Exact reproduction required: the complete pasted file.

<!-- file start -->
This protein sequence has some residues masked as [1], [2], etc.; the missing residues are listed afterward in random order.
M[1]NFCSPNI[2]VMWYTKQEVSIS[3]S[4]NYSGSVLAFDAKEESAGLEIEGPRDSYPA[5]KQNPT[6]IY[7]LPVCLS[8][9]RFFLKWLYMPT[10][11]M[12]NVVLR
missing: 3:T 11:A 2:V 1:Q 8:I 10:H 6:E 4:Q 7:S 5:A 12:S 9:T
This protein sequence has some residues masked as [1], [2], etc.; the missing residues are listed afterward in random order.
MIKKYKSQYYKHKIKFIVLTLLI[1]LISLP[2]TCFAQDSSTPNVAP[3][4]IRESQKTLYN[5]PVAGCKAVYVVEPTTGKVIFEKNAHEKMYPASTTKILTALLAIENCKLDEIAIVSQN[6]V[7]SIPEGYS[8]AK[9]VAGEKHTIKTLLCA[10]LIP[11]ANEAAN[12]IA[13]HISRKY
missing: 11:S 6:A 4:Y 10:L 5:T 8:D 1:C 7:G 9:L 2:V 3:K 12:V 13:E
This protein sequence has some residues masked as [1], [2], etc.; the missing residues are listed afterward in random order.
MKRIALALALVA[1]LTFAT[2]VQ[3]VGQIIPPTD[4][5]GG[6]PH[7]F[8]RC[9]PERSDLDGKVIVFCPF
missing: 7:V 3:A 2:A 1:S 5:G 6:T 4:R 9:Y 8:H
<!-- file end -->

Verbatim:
This protein sequence has some residues masked as [1], [2], etc.; the missing residues are listed afterward in random order.
M[1]NFCSPNI[2]VMWYTKQEVSIS[3]S[4]NYSGSVLAFDAKEESAGLEIEGPRDSYPA[5]KQNPT[6]IY[7]LPVCLS[8][9]RFFLKWLYMPT[10][11]M[12]NVVLR
missing: 3:T 11:A 2:V 1:Q 8:I 10:H 6:E 4:Q 7:S 5:A 12:S 9:T
This protein sequence has some residues masked as [1], [2], etc.; the missing residues are listed afterward in random order.
MIKKYKSQYYKHKIKFIVLTLLI[1]LISLP[2]TCFAQDSSTPNVAP[3][4]IRESQKTLYN[5]PVAGCKAVYVVEPTTGKVIFEKNAHEKMYPASTTKILTALLAIENCKLDEIAIVSQN[6]V[7]SIPEGYS[8]AK[9]VAGEKHTIKTLLCA[10]LIP[11]ANEAAN[12]IA[13]HISRKY
missing: 11:S 6:A 4:Y 10:L 5:T 8:D 1:C 7:G 9:L 2:V 3:K 12:V 13:E
This protein sequence has some residues masked as [1], [2], etc.; the missing residues are listed afterward in random order.
MKRIALALALVA[1]LTFAT[2]VQ[3]VGQIIPPTD[4][5]GG[6]PH[7]F[8]RC[9]PERSDLDGKVIVFCPF
missing: 7:V 3:A 2:A 1:S 5:G 6:T 4:R 9:Y 8:H